Bank of England's MPC holds interest rates in 7-2 vote

The Bank's Monetary Policy Committee has held rates for a seventh consecutive time.

Related topics:  Finance News,  Interest rates,  Bank of England
Rozi Jones | Editor, Barcadia Media Limited
20th June 2024
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"All signs suggest that, once election turbulence subsides, the Bank will commence rate cuts, although it's dangerous to take that for granted."
- Paresh Raja, CEO of Market Financial Solutions

The Bank of England's Monetary Policy Committee has voted 7-2 to maintain Bank Rate at 5.25%, despite inflation falling to the Bank's 2% target.

Two members preferred to reduce Bank Rate by 0.25%, the same as the previous month.

The Committee noted that CPI inflation is expected to rise slightly in the second half of this year, as declines in energy prices last year fall out of the annual comparison, adding that "key indicators of inflation persistence have continued to moderate, although they remain elevated".

In its minutes, the MPC said: "Monetary policy will need to remain restrictive for sufficiently long to return inflation to the 2% target sustainably in the medium term in line with the MPC’s remit. The Committee has judged since last autumn that monetary policy needs to be restrictive for an extended period of time until the risk of inflation becoming embedded above the 2% target dissipates."

Interest rates have now been at 5.25% since August 2023, with some economists predicting that rates will be cut at the MPC's next meeting in August.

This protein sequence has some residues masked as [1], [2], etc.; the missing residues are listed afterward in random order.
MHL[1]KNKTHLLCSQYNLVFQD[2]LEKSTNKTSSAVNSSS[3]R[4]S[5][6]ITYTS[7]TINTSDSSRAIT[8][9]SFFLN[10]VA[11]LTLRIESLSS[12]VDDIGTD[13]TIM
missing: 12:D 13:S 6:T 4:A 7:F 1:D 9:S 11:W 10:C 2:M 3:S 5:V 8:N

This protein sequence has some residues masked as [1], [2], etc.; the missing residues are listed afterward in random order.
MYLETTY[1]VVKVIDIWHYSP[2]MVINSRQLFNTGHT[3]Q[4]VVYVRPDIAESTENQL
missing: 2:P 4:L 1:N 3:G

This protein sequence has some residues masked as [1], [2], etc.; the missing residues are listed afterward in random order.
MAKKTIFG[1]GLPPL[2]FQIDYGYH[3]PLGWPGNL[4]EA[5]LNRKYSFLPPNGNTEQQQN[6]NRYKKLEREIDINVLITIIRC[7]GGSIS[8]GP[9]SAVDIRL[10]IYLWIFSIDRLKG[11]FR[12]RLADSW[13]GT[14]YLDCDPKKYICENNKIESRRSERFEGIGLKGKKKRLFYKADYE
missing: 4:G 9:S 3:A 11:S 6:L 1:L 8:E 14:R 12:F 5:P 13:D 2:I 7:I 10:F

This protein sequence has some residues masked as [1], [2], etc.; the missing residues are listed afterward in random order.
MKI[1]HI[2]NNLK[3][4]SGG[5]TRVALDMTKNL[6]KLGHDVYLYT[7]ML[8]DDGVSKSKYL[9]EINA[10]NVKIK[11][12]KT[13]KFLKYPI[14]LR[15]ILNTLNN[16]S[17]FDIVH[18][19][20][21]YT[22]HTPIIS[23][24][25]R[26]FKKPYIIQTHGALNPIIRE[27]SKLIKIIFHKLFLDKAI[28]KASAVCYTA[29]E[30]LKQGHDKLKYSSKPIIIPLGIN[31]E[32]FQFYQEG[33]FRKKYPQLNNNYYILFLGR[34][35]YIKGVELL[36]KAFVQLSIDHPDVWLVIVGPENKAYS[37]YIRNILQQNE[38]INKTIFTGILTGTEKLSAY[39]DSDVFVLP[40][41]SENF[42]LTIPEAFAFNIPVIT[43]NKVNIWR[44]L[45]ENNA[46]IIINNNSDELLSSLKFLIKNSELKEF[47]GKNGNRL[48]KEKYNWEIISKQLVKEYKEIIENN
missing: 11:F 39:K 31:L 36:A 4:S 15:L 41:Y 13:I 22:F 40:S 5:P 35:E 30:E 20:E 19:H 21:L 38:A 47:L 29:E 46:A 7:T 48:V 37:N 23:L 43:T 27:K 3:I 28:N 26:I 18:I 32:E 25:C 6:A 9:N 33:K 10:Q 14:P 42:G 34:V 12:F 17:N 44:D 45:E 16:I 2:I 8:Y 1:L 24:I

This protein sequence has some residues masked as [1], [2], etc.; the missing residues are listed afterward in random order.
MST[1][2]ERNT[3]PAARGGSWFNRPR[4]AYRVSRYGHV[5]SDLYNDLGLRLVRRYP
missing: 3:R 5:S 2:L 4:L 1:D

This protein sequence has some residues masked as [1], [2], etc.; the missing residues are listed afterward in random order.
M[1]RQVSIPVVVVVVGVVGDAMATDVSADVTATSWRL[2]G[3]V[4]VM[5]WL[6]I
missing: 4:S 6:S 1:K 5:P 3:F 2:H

However, markets are currently pricing in a rate cut in November, with the timing of the next rate cut likely to be impacted by the outcome of the upcoming general election.

In addition, despite falling CPI inflation, the MPC will likely be seeking an easing in measures such as wage growth and services inflation before cutting rates.

Paresh Raja, CEO of Market Financial Solutions, commented: "Over the past ten months, as the Bank has decided to keep the base rate at 5.25% on seven consecutive occasions, it has been clear that it will delay cuts for as long as it needs to. But with inflation now at 2%, and the European Central Bank having made cuts, the pressure is mounting - all signs suggest that, once election turbulence subsides, the Bank will commence rate cuts, although it's dangerous to take that for granted. All eyes will be on its next meeting on 1st August.

"Still, lenders, brokers and borrowers cannot get carried away. Cuts to the base rate will likely come in the second half of the year, but rates will not tumble back to the levels many had become accustomed to between 2008 and 2022. Yes, even a small drop in rates will benefit borrowers and inject more life into the property market, but the cost of borrowing has moved on, and the market is adjusting to that.